gjc@3408
   810
    ...     name = module.__name__
gjc@3408
   811
    >>> name
gjc@3408
   812
    'rad_util'
gjc@3408
   813
    >>> module is sys.modules[__name__]
gjc@3408
   814
    1
gjc@3408
   815
gjc@3408
   816
    Discussion:
gjc@3408
   817
    This approach is slightly hackish, and won't work in various situations.
gjc@3408
   818
    However, this was the approach recommended by GvR, so it's as good as
gjc@3408
   819
    you'll get.
gjc@3408
   820
gjc@3408
   821
    See GvR's post in this thread:
gjc@3408
   822
    http://groups.google.com.au/group/comp.lang.python/browse_thread/thread/966a7bdee07e3b34/c3cab3f41ea84236?lnk=st&q=python+determine+class+module&rnum=4&hl=en#c3cab3f41ea84236
gjc@3408
   823
    
gjc@3408
   824
    """
gjc@3408
   825
    if hasattr(obj, 'func_globals'):
gjc@3408
   826
        func = obj
gjc@3408
   827
    else:
gjc@3408
   828
        # Handle classes.
gjc@3408
   829
        func = None
gjc@3408
   830
        for item in obj.__dict__.values():
gjc@3408
   831
            if hasattr(item, 'func_globals'):
gjc@3408
   832
                func = item
gjc@3408
   833
                break
gjc@3408
   834
        if func is None:
gjc@3408
   835
            raise ValueError("No functions attached to object: %r" % obj)
gjc@3408
   836
    module_name = func.func_globals['__name__']
gjc@3408
   837
    # Get module.
gjc@3408
   838
    module = sys.modules[module_name]
gjc@3408
   839
    return module
gjc@3408
   840
gjc@3408
   841
gjc@3408
   842
def round_grid(value, grid, mode=0):
gjc@3408
   843
    """Round off the given value to the given grid size.
gjc@3408
   844
gjc@3408
   845
    Arguments:
gjc@3408
   846
    value -- value to be roudne
gjc@3408
   847
    grid -- result must be a multiple of this
gjc@3408
   848
    mode -- 0 nearest, 1 up, -1 down
gjc@3408
   849
gjc@3408
   850
    Examples:
gjc@3408
   851
    
gjc@3408
   852
    >>> round_grid(7.5, 5)
gjc@3408
   853
    10
gjc@3408
   854
gjc@3408
   855
    >>> round_grid(7.5, 5, mode=-1)
gjc@3408
   856
    5
gjc@3408
   857
gjc@3408
   858
    >>> round_grid(7.3, 5, mode=1)
gjc@3408
   859
    10
gjc@3408
   860
gjc@3408
   861
    >>> round_grid(7.3, 5.0, mode=1)
gjc@3408
   862
    10.0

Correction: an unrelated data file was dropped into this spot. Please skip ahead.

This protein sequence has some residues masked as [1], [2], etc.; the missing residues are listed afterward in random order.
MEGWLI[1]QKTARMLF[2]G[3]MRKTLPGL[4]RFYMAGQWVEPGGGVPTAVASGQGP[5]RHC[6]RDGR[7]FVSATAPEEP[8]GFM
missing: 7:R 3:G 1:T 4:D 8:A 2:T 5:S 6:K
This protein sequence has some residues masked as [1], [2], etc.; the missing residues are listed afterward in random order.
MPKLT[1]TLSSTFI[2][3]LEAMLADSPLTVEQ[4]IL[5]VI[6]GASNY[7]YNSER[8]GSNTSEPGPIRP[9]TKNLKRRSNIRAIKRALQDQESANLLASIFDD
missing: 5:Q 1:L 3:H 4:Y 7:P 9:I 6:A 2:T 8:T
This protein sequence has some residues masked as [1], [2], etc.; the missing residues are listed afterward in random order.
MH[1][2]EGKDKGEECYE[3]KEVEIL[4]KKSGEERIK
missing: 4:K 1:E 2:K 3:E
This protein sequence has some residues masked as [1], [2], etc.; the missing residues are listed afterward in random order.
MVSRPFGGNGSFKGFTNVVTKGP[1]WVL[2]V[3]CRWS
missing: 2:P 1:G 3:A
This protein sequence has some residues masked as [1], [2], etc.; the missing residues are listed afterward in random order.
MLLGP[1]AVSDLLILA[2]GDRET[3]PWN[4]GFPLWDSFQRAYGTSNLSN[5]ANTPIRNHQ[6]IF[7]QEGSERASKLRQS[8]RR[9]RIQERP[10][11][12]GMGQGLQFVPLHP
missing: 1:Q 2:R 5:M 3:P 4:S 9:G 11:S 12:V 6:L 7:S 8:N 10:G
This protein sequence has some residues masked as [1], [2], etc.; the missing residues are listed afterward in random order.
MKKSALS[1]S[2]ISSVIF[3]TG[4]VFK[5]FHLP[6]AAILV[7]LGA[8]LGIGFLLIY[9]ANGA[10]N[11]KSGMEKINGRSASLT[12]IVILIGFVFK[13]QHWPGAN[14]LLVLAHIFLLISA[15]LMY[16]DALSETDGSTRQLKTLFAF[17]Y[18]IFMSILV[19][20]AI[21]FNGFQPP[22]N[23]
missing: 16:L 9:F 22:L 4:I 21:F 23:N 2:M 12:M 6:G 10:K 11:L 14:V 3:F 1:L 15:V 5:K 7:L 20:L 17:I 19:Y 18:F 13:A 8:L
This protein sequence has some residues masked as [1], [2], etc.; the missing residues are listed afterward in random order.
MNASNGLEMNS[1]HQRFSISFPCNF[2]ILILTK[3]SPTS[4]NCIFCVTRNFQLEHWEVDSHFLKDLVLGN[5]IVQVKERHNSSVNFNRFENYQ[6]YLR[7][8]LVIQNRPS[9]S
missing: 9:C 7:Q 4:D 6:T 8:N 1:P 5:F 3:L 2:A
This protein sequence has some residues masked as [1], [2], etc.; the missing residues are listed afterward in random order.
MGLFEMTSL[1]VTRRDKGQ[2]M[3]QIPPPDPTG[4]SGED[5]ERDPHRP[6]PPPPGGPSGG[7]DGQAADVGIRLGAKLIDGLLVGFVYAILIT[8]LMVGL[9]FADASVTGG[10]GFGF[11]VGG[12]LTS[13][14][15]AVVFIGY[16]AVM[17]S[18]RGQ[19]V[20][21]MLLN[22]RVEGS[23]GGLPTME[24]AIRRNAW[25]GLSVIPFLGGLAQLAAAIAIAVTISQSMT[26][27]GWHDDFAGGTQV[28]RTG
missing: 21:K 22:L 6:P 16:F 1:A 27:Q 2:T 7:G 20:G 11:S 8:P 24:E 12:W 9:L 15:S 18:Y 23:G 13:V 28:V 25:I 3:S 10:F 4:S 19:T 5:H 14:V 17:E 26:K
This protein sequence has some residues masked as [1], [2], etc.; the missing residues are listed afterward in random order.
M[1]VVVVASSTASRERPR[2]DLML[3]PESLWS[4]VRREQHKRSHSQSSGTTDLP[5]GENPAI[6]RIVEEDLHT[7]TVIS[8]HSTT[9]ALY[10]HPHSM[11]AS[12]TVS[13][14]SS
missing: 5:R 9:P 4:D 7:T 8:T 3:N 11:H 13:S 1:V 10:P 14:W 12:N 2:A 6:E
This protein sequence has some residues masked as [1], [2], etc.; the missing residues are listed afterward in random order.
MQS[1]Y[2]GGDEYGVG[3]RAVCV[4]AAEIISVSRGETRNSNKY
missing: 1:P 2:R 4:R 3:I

gjc@3408
   863
gjc@3408
   864
    """
gjc@3408
   865
    off_grid = value % grid
gjc@3408
   866
    if mode == 0:
gjc@3408
   867
        add_one = int(off_grid >= (grid / 2.0))
gjc@3408
   868
    elif mode == 1 and off_grid:
gjc@3408
   869
        add_one = 1
gjc@3408
   870
    elif mode == -1 and off_grid:
gjc@3408
   871
        add_one = 0
gjc@3408
   872
    result = ((int(value / grid) + add_one) * grid)
gjc@3408
   873
    return result
gjc@3408
   874
gjc@3408
   875
gjc@3408
   876
def get_args(argv):
gjc@3408
   877
    """Store command-line args in a dictionary.
gjc@3408
   878
    
gjc@3408
   879
    -, -- prefixes are removed
gjc@3408
   880
    Items not prefixed with - or -- are stored as a list, indexed by 'args'
gjc@3408
   881
gjc@3408
   882
    For options that take a value use --option=value
gjc@3408
   883
gjc@3408
   884
    Consider using optparse or getopt (in Python standard library) instead.
gjc@3408
   885
gjc@3408
   886
    """
gjc@3408
   887
    d = {}
gjc@3408
   888
    args = []
gjc@3408
   889
    
gjc@3408
   890
    for arg in argv:
gjc@3408
   891
            
gjc@3408
   892
        if arg.startswith('-'):
gjc@3408
   893
            parts = re.sub(r'^-+', '', arg).split('=')
gjc@3408
   894
            if len(parts) == 2:
gjc@3408
   895
                d[parts[0]] = parts[1]
gjc@3408
   896
            else:
gjc@3408
   897
                d[parts[0]] = None
gjc@3408
   898
        else:
gjc@3408
   899
            args.append(arg)
gjc@3408
   900
gjc@3408
   901
    d['args'] = args
gjc@3408
   902
    
gjc@3408
   903
    return d
gjc@3408
   904
gjc@3408
   905
gjc@3408
   906
if __name__ == '__main__':
gjc@3408
   907
    import doctest
gjc@3408
   908
    doctest.testmod(sys.modules['__main__'])
gjc@3408
   909